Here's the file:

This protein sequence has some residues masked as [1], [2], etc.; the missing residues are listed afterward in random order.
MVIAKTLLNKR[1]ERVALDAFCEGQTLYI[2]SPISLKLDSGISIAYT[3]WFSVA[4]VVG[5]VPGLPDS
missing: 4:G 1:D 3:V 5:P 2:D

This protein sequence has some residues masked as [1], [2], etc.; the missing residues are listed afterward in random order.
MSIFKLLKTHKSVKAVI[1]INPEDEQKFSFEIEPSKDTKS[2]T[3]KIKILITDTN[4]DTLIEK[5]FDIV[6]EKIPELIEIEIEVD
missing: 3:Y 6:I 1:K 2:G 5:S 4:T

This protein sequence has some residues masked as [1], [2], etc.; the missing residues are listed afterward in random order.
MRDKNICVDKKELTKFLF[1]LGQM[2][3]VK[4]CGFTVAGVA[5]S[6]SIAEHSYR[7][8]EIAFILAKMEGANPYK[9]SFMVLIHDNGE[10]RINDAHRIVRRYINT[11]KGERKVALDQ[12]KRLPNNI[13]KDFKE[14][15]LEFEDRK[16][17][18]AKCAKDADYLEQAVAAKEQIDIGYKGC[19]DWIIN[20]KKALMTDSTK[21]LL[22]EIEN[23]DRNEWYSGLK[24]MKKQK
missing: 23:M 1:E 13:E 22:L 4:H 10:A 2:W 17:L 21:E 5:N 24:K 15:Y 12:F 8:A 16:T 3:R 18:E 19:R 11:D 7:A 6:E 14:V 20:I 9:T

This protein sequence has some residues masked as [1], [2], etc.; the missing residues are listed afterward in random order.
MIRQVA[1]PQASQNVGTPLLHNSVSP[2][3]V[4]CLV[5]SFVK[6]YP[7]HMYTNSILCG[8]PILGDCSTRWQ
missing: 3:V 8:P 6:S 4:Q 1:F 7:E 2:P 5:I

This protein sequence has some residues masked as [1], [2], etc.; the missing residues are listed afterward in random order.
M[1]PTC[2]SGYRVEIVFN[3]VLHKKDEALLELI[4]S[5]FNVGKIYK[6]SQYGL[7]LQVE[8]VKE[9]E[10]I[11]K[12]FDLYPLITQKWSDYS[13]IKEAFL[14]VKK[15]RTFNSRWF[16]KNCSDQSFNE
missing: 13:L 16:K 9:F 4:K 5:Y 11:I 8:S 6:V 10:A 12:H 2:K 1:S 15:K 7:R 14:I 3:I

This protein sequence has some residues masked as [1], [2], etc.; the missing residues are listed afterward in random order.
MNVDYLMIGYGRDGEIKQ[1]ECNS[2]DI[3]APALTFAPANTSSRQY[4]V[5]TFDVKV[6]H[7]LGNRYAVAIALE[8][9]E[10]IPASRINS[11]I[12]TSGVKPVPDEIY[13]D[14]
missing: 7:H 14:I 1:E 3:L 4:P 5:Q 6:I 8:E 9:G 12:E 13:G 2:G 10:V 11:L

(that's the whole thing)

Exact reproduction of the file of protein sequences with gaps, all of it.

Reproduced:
This protein sequence has some residues masked as [1], [2], etc.; the missing residues are listed afterward in random order.
MVIAKTLLNKR[1]ERVALDAFCEGQTLYI[2]SPISLKLDSGISIAYT[3]WFSVA[4]VVG[5]VPGLPDS
missing: 4:G 1:D 3:V 5:P 2:D

This protein sequence has some residues masked as [1], [2], etc.; the missing residues are listed afterward in random order.
MSIFKLLKTHKSVKAVI[1]INPEDEQKFSFEIEPSKDTKS[2]T[3]KIKILITDTN[4]DTLIEK[5]FDIV[6]EKIPELIEIEIEVD
missing: 3:Y 6:I 1:K 2:G 5:S 4:T

This protein sequence has some residues masked as [1], [2], etc.; the missing residues are listed afterward in random order.
MRDKNICVDKKELTKFLF[1]LGQM[2][3]VK[4]CGFTVAGVA[5]S[6]SIAEHSYR[7][8]EIAFILAKMEGANPYK[9]SFMVLIHDNGE[10]RINDAHRIVRRYINT[11]KGERKVALDQ[12]KRLPNNI[13]KDFKE[14][15]LEFEDRK[16][17][18]AKCAKDADYLEQAVAAKEQIDIGYKGC[19]DWIIN[20]KKALMTDSTK[21]LL[22]EIEN[23]DRNEWYSGLK[24]MKKQK
missing: 23:M 1:E 13:E 22:L 4:H 10:A 2:W 17:L 21:E 5:N 24:K 15:Y 12:F 8:A 16:T 3:R 18:E 19:R 11:D 7:A 6:E 14:V 20:I 9:T

This protein sequence has some residues masked as [1], [2], etc.; the missing residues are listed afterward in random order.
MIRQVA[1]PQASQNVGTPLLHNSVSP[2][3]V[4]CLV[5]SFVK[6]YP[7]HMYTNSILCG[8]PILGDCSTRWQ
missing: 3:V 8:P 6:S 4:Q 1:F 7:E 2:P 5:I

This protein sequence has some residues masked as [1], [2], etc.; the missing residues are listed afterward in random order.
M[1]PTC[2]SGYRVEIVFN[3]VLHKKDEALLELI[4]S[5]FNVGKIYK[6]SQYGL[7]LQVE[8]VKE[9]E[10]I[11]K[12]FDLYPLITQKWSDYS[13]IKEAFL[14]VKK[15]RTFNSRWF[16]KNCSDQSFNE
missing: 13:L 16:K 9:F 4:K 5:Y 11:I 8:S 6:V 10:A 12:H 2:K 1:S 15:K 7:R 14:I 3:I

This protein sequence has some residues masked as [1], [2], etc.; the missing residues are listed afterward in random order.
MNVDYLMIGYGRDGEIKQ[1]ECNS[2]DI[3]APALTFAPANTSSRQY[4]V[5]TFDVKV[6]H[7]LGNRYAVAIALE[8][9]E[10]IPASRINS[11]I[12]TSGVKPVPDEIY[13]D[14]
missing: 7:H 14:I 1:E 3:L 4:P 5:Q 6:I 8:E 9:G 12:E 13:G 2:G 10:V 11:L